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Nephew of Asia's second-richest man reveals inside details of the world's largest clean energy project: 'I don't even do the math anymore'

"There is no better alternative use of that land."

"There is no better alternative use of that land."

Photo Credit: AGEL

Sagar Adani, the nephew of Asia's second-richest man, is hoping that India can chart a new course as it responds to increasing energy demands.

As detailed by CNN, this involves the construction of a massive clean-energy plant that is visible from space and five times bigger than Paris, spanning more than 200 square miles. 

The plant, which is being built by Adani Green Energy Limited (AGEL) and will be the largest of its kind in the world, is expected to provide non-polluting power to 16 million homes when it's completed in five years. 

"I don't even do the math anymore," Adani, AGEL's executive director, said in an interview with the news outlet regarding the incredible scope of the solar and wind project. 

Adani's uncle Gautam Adani is worth an estimated $100 billion thanks to the Adani Group, which is India's "biggest importer of coal and a leading miner of the dirty fuel," per CNN.  

Some have criticized the Adanis for their continued investment in dirty energy and operation of coal mines, as coal is the most polluting type of energy there is. Exposure to fine particles from coal-fired plants has been linked to "double the risk of mortality than PM2.5 from other sources," according to the Harvard T.H. Chan School of Public Health

Solar and wind, on the other hand, can reduce electric bills and don't release harmful pollution that not only causes health issues but also has been linked to rising global temperatures and extreme weather, including deadly heat waves that India has been grappling with.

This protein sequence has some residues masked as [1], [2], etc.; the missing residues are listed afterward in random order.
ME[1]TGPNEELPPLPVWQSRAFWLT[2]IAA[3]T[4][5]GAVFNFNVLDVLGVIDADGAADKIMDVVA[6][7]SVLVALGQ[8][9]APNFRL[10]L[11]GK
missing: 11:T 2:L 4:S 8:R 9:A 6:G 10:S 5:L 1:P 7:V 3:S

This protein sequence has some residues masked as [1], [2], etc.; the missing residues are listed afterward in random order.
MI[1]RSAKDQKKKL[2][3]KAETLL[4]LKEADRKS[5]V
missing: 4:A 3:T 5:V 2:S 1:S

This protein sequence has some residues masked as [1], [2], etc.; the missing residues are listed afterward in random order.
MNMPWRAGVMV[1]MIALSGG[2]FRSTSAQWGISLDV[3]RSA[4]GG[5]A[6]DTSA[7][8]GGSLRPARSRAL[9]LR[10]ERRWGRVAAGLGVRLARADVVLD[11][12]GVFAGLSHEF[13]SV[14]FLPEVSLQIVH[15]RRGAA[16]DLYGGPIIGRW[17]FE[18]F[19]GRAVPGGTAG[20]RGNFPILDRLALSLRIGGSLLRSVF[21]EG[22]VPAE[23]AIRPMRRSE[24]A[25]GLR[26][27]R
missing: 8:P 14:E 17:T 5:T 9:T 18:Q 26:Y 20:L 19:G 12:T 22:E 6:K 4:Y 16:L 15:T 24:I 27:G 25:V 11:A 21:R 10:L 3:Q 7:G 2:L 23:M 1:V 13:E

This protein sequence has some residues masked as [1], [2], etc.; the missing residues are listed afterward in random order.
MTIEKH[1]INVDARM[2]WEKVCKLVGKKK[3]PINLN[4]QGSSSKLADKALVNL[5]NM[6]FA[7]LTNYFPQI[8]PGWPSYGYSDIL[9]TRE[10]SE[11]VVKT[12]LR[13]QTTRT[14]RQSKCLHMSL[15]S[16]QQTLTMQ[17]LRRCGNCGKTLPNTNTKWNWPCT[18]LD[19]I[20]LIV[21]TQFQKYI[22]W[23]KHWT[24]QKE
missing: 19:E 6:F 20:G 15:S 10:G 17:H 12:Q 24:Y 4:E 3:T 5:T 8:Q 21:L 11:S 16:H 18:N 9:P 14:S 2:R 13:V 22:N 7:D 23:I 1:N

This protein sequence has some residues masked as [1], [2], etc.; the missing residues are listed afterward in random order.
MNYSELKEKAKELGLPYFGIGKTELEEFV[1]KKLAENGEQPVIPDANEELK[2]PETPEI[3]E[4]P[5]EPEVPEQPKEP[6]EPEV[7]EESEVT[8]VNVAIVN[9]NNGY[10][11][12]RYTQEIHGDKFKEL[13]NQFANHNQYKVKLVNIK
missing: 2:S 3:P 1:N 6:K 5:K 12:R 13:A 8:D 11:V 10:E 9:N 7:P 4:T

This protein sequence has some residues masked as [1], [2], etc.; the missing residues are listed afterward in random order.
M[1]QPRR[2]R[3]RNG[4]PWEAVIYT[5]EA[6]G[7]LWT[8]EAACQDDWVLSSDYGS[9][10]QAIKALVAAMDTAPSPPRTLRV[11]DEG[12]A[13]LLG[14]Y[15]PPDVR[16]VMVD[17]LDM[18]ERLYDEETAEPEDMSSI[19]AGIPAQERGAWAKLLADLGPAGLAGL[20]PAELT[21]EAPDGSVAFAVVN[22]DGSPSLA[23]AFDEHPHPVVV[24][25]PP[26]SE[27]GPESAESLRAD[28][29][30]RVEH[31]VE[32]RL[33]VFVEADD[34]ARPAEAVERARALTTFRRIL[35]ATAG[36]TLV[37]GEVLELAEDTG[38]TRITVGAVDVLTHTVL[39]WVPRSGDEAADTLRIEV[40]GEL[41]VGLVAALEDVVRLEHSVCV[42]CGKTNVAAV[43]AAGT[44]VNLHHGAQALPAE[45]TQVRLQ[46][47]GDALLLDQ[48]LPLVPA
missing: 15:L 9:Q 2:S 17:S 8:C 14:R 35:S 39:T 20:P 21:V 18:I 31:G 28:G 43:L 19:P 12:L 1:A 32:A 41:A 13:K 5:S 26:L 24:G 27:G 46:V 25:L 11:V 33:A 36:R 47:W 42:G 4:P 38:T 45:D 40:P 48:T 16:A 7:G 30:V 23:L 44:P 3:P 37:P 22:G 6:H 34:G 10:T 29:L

As reported by CNN, Sagar Adani envisions that the clean-energy plant, dubbed the Khavda Renewable Energy Park, will help the country meet its pollution-reduction goals and growing energy needs without blackouts. Last year, India became the most populous nation in the world.

Adani also acknowledged that making the switch to renewables was vital to the future health of the planet. 

"If India does what China did, if India does what Europe did, if India does what the U.S. did, then we are all in for a very, very bleak climatic future," Adani told the outlet of their historic reliance on dirty energy as they developed their infrastructure. 

AGEL's plant, which is situated 12 miles from Pakistan in the state of Gujarat, is expected to have minimal impact on the ecosystem where it's being built. According to Adani: "There's no wildlife, there's no vegetation, there's no habitation. There is no better alternative use of that land." 

"AGEL continues to set higher global benchmarks and rewrite the world's planning and execution standards for giga-scale renewable energy projects. This milestone is a validation of the Adani Group's commitment and leading role in accelerating India's equitable clean energy transition journey," Adani Group chairman Gautam Adani said in an official media release by the company.

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